• Stat Simplication. Starting from the update prior to the launch of Knights of the Fallen Empire, the key stats from various classes were combined to form the trait called “Mastery”. Not to mean the same “Mastery” trait as seen in World of Warcraft, it helps remove idle statistics in a character’s sheet and allow for a streamlining of the itemization. Such streamlining exists in tabletop RPGs (outside of Dungeons & Dragons). While this doesn’t affect my enjoyment of the game, it’s worth noticing compared to tradition methods of data architecture (I’m a nerd about these things).
  • Role simplication! Regardless if your companion in the original content was DPS, Healer, or Tank (the traditional role-types in MMOs), this is no longer an issue. Khem’val, the bloodthirsty Dashade warrior of the Sith, can now heal you of your festering wounds! Weird, no? Since the launch of the expansion, some people thought this was a strange move and preferred the original archetypal role these characters fulfilled. However, if the priority is narrative and relationships, this organization of role modeling makes sense. Now you can keep your favorite character whose personality you prefer and switch them to whatever role fulfills your gameplay needs. KotFE-Review_03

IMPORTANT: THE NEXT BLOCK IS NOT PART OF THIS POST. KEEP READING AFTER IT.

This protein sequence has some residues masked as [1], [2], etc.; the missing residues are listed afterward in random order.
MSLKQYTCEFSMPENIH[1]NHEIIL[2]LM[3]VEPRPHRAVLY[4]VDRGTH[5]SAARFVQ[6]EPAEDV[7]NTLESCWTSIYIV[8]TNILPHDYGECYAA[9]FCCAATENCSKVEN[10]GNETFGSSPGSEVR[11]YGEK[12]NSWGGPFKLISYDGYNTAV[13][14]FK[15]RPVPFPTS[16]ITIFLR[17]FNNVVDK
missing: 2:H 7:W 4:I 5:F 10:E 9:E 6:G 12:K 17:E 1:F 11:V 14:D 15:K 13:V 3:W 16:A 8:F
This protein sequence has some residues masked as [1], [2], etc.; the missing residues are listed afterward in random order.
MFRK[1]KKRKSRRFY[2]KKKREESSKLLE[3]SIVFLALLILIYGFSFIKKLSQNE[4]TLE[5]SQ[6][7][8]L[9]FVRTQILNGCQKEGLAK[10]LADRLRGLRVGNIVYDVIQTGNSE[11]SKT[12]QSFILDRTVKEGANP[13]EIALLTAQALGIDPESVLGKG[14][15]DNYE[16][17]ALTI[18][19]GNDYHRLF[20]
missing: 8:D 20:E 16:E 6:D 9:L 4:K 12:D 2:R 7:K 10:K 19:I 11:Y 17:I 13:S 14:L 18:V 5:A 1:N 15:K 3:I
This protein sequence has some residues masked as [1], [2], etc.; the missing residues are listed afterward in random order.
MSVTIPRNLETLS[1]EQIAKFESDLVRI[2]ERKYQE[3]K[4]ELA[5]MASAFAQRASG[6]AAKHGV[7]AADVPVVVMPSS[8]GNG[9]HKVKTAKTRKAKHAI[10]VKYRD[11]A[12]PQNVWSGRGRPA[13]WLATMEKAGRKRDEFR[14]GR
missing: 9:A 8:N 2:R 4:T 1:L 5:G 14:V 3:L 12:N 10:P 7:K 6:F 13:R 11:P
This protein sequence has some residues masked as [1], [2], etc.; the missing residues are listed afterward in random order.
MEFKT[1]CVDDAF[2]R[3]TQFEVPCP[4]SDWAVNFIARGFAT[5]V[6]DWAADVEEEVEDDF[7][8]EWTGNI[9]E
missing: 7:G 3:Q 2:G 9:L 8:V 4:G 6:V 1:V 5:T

• BioWare. In my discussion with some of the players when we had Early Access to the expansion, we agreed that it felt like Mass Effect + Knights of the Old Republic. And this is an important comparison, as many MMOs that launched in the early era were compared to World of Warcraft and FELT like World of Warcraft. This is no longer the case. Despite the framework maintaining much of its previous incarnation, Knights of the Fallen Empire genuinely feels like it has opened back up to being a BioWare game. In essence, the perspective of its development direction has matured. While it may not be the Knights of the Old Republic sequel we desire, it has become a BioWare game in the way it presents the quality of it has always been strong at.
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During Chapter 9, an homage back to the Knights of the Old Republic conversation system.

Ending in the first week of January, the MMO is experiencing its Four Year Anniversary and is offering a statue of HK-51 for your housing, plus others. And if you subscribe by January 11th, you are granted an extra chapter where you play as HK-55, an assassin droid who is a companion in chapters of Knights of the Fallen Empire. Other details of Star Wars: The Old Republic – Knights of the Fallen Empire are available on my initial post here.

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While the game is available for Free-2-play, there is a subscription model with perks. For more information visit Star Wars: The Old Republic – Knights of the Fallen Empire and join the many others as fans of the Star Wars universe, especially with The Force Awakens coming soon.

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Jaynesis Ong
Jaynesis Ong 162 posts

He is currently a graphics designer by trade, illustrator for indie games, fashionisto, film production assistant, socialite, sampler of fine music, and taster of various new MMO games. JB likes destructive walks on the beach, visceral plot points, maniacal villains, and collapsing galactic empires.